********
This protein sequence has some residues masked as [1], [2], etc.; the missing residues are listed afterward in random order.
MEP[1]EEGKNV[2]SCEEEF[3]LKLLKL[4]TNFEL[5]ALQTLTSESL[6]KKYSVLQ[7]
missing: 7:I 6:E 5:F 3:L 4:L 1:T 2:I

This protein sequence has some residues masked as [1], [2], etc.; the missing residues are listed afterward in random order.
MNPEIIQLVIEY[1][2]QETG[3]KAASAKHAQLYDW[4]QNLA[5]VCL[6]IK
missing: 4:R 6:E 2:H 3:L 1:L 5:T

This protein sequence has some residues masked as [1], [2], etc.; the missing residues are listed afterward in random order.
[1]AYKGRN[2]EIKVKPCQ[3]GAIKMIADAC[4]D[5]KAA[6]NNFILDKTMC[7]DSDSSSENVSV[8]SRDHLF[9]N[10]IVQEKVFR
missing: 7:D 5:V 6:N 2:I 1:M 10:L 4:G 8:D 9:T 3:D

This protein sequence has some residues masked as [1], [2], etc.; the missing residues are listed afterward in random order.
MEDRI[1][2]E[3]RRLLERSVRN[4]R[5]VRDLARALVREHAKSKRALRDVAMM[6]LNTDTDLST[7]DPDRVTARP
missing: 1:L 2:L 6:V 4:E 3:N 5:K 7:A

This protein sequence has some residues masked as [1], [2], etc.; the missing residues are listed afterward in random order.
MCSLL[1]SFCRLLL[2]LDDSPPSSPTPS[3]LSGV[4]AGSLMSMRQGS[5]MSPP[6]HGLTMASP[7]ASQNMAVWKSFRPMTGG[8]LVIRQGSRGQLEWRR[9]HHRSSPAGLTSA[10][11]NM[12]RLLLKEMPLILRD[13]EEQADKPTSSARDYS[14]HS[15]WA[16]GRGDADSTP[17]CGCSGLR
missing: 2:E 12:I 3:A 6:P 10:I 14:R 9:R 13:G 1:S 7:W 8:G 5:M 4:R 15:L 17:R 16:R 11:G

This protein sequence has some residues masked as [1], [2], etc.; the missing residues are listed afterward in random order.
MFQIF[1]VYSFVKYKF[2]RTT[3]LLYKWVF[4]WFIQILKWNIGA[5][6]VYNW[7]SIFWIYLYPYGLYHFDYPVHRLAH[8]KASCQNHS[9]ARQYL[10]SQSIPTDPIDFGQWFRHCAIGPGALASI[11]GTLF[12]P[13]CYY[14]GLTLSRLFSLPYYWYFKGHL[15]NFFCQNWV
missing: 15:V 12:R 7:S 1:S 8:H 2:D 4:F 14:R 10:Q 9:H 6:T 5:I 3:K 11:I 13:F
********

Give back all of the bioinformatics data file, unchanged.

This protein sequence has some residues masked as [1], [2], etc.; the missing residues are listed afterward in random order.
MEP[1]EEGKNV[2]SCEEEF[3]LKLLKL[4]TNFEL[5]ALQTLTSESL[6]KKYSVLQ[7]
missing: 7:I 6:E 5:F 3:L 4:L 1:T 2:I

This protein sequence has some residues masked as [1], [2], etc.; the missing residues are listed afterward in random order.
MNPEIIQLVIEY[1][2]QETG[3]KAASAKHAQLYDW[4]QNLA[5]VCL[6]IK
missing: 4:R 6:E 2:H 3:L 1:L 5:T

This protein sequence has some residues masked as [1], [2], etc.; the missing residues are listed afterward in random order.
[1]AYKGRN[2]EIKVKPCQ[3]GAIKMIADAC[4]D[5]KAA[6]NNFILDKTMC[7]DSDSSSENVSV[8]SRDHLF[9]N[10]IVQEKVFR
missing: 7:D 5:V 6:N 2:I 1:M 10:L 4:G 8:D 9:T 3:D

This protein sequence has some residues masked as [1], [2], etc.; the missing residues are listed afterward in random order.
MEDRI[1][2]E[3]RRLLERSVRN[4]R[5]VRDLARALVREHAKSKRALRDVAMM[6]LNTDTDLST[7]DPDRVTARP
missing: 1:L 2:L 6:V 4:E 3:N 5:K 7:A

This protein sequence has some residues masked as [1], [2], etc.; the missing residues are listed afterward in random order.
MCSLL[1]SFCRLLL[2]LDDSPPSSPTPS[3]LSGV[4]AGSLMSMRQGS[5]MSPP[6]HGLTMASP[7]ASQNMAVWKSFRPMTGG[8]LVIRQGSRGQLEWRR[9]HHRSSPAGLTSA[10][11]NM[12]RLLLKEMPLILRD[13]EEQADKPTSSARDYS[14]HS[15]WA[16]GRGDADSTP[17]CGCSGLR
missing: 2:E 12:I 3:A 6:P 10:I 14:R 9:R 13:G 1:S 7:W 8:G 5:M 4:R 15:L 17:R 16:R 11:G

This protein sequence has some residues masked as [1], [2], etc.; the missing residues are listed afterward in random order.
MFQIF[1]VYSFVKYKF[2]RTT[3]LLYKWVF[4]WFIQILKWNIGA[5][6]VYNW[7]SIFWIYLYPYGLYHFDYPVHRLAH[8]KASCQNHS[9]ARQYL[10]SQSIPTDPIDFGQWFRHCAIGPGALASI[11]GTLF[12]P[13]CYY[14]GLTLSRLFSLPYYWYFKGHL[15]NFFCQNWV
missing: 15:V 12:R 7:S 1:S 8:H 2:D 4:F 14:R 10:Q 9:H 6:T 5:I 3:K 11:I 13:F